Crumble, unless a person has met Christ who has come to dwell within. Then everything painful that happens is not diminishment, defeat, and a dismal, pathetic story, but a deepening of communion with my Beloved.
Hence, (eventually, yes, after trials) a victory! (Of course, this basic truth also applies to other vocations: married, single in the world, etc.)
But it is only in his light that we see light. Christ alone has the right "take" on what is happening in this world. He also is the only one with the real key to the enigma of my own life with its puzzling twists and turns. He alone turns our darkness into light by his very presence, drawing us towards himself.
In so doing, he sears us with the need for a change of heart. Hence, the need is pressing … to celebrate Jesus Christ!
Love him. Praise him. Sing his praises over and over. Read about him in the Gospels. Call on him. Seek his forgiveness. Speak of him. Learn about him. Look at icons of him, and then look again, bowing before him and then looking into his eyes. These see deep and do not condemn.
Obey him and do the will of his Father as best as you can determine it. He will show you whom to love and whom to serve, and in so doing, it will be himself whom you love and serve. But in all things, beg to know him personally in a relationship of faith.
I still remember clearly the February morning when this happened to me, some 38 years ago. Despite questions and some anger and being out of sorts, I was doing all of the above—the calling on him bit, the obeying God—and that meant getting up at 5:30 on a dark, cold morning to go out and make cheese at our farm.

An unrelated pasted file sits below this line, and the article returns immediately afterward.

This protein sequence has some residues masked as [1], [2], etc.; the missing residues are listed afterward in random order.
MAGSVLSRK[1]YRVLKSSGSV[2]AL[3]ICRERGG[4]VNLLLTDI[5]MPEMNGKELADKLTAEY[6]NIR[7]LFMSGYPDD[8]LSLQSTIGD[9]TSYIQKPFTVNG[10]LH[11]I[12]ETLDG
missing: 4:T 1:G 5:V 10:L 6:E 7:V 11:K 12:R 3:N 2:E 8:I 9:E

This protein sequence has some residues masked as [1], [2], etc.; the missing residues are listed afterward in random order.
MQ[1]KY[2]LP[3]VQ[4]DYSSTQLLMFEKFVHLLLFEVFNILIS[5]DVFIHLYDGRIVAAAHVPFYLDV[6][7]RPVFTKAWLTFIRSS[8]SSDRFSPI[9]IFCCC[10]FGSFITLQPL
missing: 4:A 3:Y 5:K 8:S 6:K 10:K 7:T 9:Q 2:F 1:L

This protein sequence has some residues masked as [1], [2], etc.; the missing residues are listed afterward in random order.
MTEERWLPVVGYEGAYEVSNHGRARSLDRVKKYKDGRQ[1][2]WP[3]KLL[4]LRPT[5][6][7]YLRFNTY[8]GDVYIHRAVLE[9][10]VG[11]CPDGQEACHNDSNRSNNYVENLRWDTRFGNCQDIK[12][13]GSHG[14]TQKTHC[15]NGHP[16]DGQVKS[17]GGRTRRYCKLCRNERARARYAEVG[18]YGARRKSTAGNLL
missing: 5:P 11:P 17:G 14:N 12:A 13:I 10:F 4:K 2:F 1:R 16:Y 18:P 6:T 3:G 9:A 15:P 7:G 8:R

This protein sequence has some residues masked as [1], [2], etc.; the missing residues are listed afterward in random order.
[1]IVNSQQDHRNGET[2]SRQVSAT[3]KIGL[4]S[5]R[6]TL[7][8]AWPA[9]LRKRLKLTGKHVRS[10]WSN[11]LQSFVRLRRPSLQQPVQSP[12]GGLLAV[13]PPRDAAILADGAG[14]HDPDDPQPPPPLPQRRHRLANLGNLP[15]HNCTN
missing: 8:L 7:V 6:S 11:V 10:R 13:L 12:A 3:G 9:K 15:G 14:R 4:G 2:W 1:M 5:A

I was in a funk. The night before I had read the entire book of Job in one swallow. It didn’t seem to help; it only aggravated my situation. I think I got spiritual indigestion.
The weight of darkness, mine and the world’s, but at that time, most pointedly, my own, was heavy. But not so heavy that I couldn’t throw blankets off the nice cozy bed, jump into cold clothing, put on cold boots, and go outside the cold house into the bracing morning air!
Some time later, while stirring a batch of cheddar cheese, four words of light penetrated my darkness: "I, too, was innocent."
I had a hunch this wasn’t me speaking; in fact, I suspected it was the Lord, because the thought was quick as lightning, unexpected, unanticipated, and it shattered the walls of the cave where I had been living for many years.
I "saw" his light penetrating my suffering, lostness, loneliness, with compassion and yes, there it was: joy, a smile, an assurance of victory.
I kept stirring the cheese as best as I could. I had a feeling that the rest of my life would consist in learning what it means to walk out of the darkness into his own wonderful light … and maybe to try and help others on that same journey.
That is why I love this feast of Christ the Light and highly recommend its loving and adoring celebration. You never know when the ray of his light will shatter the darkness within. You never know when a path of joy will suddenly open out of the valley of sorrow.
But the Church, his Bride, understands these things and in her humble but glorious way, invites us to the banquet of faith and worship, where self-absorption is no more. It is lost in the praise of his mercy.